Monday, December 06, 2004 +

Triduum of the Immaculate Conception — Day 1

Kevin O’Connor, PhD, a parishioner of our Cathedral of the Immaculate Conception in Albany, NY, is presenting a triduum in celebration of the 150th Anniversary of the Dogma of the Immaculate Conception. Here are Professor O’Connor’s first day's remarks:

The Immaculate Conception: What is it?

This Wednesday will mark the 150th Anniversary of the Dogmatic definition of the Immaculate Conception. When Pope Pius IX issued the Apostolic Constitution INEFFABILIS DEUS, he put to rest the centuries old discussion on the appropriate wording regarding Mary’s freedom from Original Sin.

The fact that the Mother of God remained sinless throughout her life is a doctrine taught by the Early Church Fathers—East and West. It appears in the writings of Ignatius of Antioch before the year one hundred; in Justin Martyr, Irenaeus and Origen in the second century; in Hippolytus, Ephraim, Ambrose, Gregory, Augustine, etc, etc.

The importance of Pius IX’s definition is that it clearly stated in dogmatic form that Mary was spared from Original sin at the moment of her conception. The actual definition reads:

…that the most Blessed Virgin Mary, in the first instance of her conception, by a singular grace and privilege granted by Almighty God, in view of the merits of Jesus Christ, the Savior of the human race, was preserved free from all stain of original sin, is a doctrine revealed by God and therefore to be believed firmly and constantly by all the faithful.

One may rightly ask why the distinction of being spared at CONCEPTION is so important. What would be the difference if Mary were spared from Original Sin while in the womb? Or why did she not simply have Original Sin removed from her at Baptism like the rest of us? Although it might seem inconsequential at first, the distinction is absolutely crucial—especially so for Catholics.

When Sin came into the world, it irreparably changed humankind. Although you and I no longer bear the full burden of Original Sin removed at Baptism, we still bear a debilitating mark of that sin. Medieval theologians called it CONCUPISCENCE: a fancy way of saying that you and I, despite our best efforts, heartfelt repentance and fervent prayer, have a remarkable resiliency against grace. To put it even more bluntly, nothing causes us to sin like sin.

Evidence in support of this belief can be found even outside Christianity. An avowed atheist and critic of Religion [Nietzsche] once wrote that “Original Sin is the one thing about Christianity you don’t have to prove.” In other words, there is something obviously wrong with the way we treat one another, the way we sometimes defend our indefensible actions—our own cruelty toward the weak or the poor or even the unborn. This is the cost of the Fall that remains with us even today.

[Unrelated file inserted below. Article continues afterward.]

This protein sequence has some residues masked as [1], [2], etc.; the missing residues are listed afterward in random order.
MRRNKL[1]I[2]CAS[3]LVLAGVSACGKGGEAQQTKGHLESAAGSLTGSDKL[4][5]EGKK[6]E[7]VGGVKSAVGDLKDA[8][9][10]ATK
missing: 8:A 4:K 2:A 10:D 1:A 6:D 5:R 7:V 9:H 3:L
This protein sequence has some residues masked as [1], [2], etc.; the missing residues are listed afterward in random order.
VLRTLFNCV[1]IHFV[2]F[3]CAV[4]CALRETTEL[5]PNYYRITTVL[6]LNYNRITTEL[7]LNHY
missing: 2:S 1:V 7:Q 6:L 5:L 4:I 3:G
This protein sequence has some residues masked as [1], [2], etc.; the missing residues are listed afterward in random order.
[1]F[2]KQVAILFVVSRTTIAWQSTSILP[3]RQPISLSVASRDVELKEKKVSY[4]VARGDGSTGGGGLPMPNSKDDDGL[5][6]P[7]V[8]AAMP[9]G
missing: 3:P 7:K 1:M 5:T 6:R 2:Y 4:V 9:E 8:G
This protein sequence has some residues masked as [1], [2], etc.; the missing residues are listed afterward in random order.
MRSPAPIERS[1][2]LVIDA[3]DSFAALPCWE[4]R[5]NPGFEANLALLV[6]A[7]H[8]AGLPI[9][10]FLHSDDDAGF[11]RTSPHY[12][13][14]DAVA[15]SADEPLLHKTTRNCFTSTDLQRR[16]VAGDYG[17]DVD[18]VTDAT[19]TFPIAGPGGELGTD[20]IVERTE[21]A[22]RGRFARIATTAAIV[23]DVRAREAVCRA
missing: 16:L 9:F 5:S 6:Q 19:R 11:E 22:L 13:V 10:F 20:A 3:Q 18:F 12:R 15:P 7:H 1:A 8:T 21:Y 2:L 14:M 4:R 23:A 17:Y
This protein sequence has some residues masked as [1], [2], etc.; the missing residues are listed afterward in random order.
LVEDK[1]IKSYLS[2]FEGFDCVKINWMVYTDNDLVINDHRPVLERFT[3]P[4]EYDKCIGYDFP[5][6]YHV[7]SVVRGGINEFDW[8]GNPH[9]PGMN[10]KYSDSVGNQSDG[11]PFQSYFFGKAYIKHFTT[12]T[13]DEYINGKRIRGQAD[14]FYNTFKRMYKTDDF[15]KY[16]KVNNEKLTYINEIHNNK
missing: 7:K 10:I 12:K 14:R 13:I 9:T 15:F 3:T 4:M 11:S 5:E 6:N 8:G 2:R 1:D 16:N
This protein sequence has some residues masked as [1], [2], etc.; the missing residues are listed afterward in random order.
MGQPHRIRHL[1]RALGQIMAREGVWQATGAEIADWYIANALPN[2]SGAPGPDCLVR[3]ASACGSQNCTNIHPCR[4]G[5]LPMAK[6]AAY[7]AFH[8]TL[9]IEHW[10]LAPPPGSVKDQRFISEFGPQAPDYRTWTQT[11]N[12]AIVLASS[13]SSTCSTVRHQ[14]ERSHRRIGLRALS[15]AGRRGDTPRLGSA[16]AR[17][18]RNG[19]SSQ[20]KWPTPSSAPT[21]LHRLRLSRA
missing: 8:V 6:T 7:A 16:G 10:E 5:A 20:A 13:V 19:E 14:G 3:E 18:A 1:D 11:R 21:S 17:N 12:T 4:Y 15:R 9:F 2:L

St. Paul himself addressed this tendency that afflicts all of us in the shadow of Adam:

For I have the desire to do what is good, but I cannot carry it out. For what I do is not the good I want to do; no, the evil I do not want to do—this I keep on doing. Now if I do what I do not want to do, it is no longer I who do it, but it is sin living in me that does it.

Sin begets sin; and it is no small thing that the second sin tends to be easier to rationalize than supthe first

Since Mary was CONCEIVED without Original Sin, however, she is exempt from these residual effects of such sin. Original Sin was never REMOVED from Mary; it simply NEVER EXISTED within her. That’s the point of the dogma itself.

Critics have said and continue to say, “But this makes Mary completely different from the rest of us.” To which the Church replies, “You are quite right.” “But,” the argument continues, “This goes against the biblical doctrine that everyone is saved through grace.” To which the Church replies, “You are quite wrong.”

Mary is NOT outside the realm of Christ’s salvation. On the contrary, she is the FIRST member of the Church saved by Christ. The most crucial theological element of Pius IX’s definition is that Mary’s freedom from Original Sin is God’s GIFT TO MARY—the result of a “singular grace and privilege.” It is the greatest gift ever bestowed upon a human being, but it is a gift nonetheless.

Indeed, what could be more obviously unmerited than that which is given at conception? We cannot even pretend to merit what came to be at the first moment of our existence. It is a matter of grace alone.

As with all Catholic theology, we find ourselves ever returning to the subject of Grace—God’s unmerited gift to us. Luke’s Gospel tells us that the Angel Gabriel addressed Mary as “Full of Grace,” and we repeat the biblical phrase every time we ask her to pray for us. To be full of grace is to be void of sin, so even our prayer teaches us something about the Immaculate Conception.

Mary’s Immaculate Conception reveals to us God’s ORIGINAL plan for humanity, free of sin and open to God’s will. As the patroness of our country, diocese and cathedral, let us too have the courage to say, “Let it be done to us according to your will.”